Journalists are busy. They’re on a deadline, and whatever you’re pitching to get coverage for is probably less important than what they’re trying to write right now. That email you spent half an hour perfecting? It’s getting scanned for newsworthy details and surprising facts. Something that’s going to make their readers hit the ‘share’ buttons.
So how do you make a journalist sit up and notice what you’re pitching? Here are 3 things to consider when you’re emailing journalists:
1. Stop with the flattery
Flattery might work when you’re doing blogger outreach, but only if it’s genuine. As a blogger myself, I understand the amount of work it takes to run a successful site. It’s our time and money being poured into site design and hosting every month, our bedside lamps burning until the early hours as we write, and promote, and plan, and pitch.
Journalists are doing their jobs. You don’t need to tell them that you loved the op-ed they wrote for the Guardian back in 2014 or how you’ve stalked their Instagram and seen how cute their new puppy is. Just get to the point, they’re busy too.
2. Write some of the story for them
Journalists are probably never going to lift something you wrote and publish it verbatim, but it helps if you can write some of the story for them. Don’t make them dig around your data for the most important facts. Don’t make them spend an hour on your website looking for your product’s USPs. Do it yourself.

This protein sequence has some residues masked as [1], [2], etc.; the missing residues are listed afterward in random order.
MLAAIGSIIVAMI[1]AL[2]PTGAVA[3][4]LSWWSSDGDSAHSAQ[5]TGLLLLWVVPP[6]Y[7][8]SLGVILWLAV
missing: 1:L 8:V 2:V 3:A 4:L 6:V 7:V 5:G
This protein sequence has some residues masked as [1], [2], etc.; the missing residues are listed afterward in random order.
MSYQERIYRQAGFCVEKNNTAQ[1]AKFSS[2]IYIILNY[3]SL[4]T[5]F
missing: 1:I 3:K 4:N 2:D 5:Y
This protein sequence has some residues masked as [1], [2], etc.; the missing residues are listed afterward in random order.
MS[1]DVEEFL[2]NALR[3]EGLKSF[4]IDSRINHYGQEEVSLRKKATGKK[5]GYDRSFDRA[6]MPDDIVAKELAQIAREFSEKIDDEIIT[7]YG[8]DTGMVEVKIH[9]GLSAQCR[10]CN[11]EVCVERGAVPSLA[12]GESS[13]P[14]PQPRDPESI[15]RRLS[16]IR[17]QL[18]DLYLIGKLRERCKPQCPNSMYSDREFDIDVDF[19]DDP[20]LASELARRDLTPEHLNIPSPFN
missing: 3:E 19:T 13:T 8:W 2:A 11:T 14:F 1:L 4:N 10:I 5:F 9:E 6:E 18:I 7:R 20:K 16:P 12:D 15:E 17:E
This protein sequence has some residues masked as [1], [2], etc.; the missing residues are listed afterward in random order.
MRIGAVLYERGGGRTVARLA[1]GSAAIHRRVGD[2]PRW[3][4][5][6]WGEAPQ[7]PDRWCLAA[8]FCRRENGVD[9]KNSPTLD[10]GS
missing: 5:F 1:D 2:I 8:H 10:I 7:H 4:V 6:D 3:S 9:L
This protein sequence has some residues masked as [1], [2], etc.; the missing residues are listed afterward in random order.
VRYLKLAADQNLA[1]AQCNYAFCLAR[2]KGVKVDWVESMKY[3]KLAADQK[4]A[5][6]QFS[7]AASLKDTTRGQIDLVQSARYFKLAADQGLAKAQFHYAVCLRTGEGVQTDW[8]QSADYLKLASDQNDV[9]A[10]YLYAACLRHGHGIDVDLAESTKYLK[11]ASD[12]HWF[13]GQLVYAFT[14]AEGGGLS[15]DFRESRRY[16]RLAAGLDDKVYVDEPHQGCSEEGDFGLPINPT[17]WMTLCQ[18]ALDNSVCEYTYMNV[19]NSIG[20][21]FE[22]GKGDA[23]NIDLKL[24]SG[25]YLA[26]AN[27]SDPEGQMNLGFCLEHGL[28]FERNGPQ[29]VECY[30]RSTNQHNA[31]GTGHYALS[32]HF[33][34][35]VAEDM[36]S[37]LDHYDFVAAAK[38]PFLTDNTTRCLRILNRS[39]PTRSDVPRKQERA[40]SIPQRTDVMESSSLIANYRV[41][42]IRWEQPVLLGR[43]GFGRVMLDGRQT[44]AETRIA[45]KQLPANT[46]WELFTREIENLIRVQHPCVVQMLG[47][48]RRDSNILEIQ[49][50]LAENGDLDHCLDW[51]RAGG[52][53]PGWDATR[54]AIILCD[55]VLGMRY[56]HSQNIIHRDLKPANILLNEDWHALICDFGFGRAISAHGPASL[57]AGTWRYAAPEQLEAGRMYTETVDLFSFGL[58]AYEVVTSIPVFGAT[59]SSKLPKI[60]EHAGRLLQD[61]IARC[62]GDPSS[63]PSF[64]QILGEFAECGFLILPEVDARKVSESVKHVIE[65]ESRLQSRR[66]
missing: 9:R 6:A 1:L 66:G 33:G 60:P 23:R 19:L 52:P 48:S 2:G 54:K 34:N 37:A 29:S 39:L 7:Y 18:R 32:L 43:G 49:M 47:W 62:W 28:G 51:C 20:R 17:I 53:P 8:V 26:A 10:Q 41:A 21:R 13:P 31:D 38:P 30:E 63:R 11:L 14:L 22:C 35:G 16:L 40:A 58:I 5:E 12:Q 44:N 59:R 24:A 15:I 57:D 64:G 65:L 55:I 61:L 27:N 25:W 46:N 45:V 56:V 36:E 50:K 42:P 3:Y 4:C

What does this look like in practice? I normally pull out the stats and information that’s going to be most relevant to their audience and list them in my main email. That way, they can see the most important details at a glance. Help them write the story you want them to write about you and you’re much more likely to secure coverage.
3. Be Proactive
Do you have images that the journalist can use if they want to run the story or a company spokesperson who’s available for interviews?
Maybe you have an interactive graphic the journalist can feature, or an iframe they can use to host it on their site fully.
Give them to the journalist in your initial email with a link to a media pack containing relevant images, your press release, and anything else that’s relevant.
Hopefully these tips have given you some food for thoughts for your next PR campaign. Need some help pitching your service product, or interactive content to the media? Email me and let’s get started.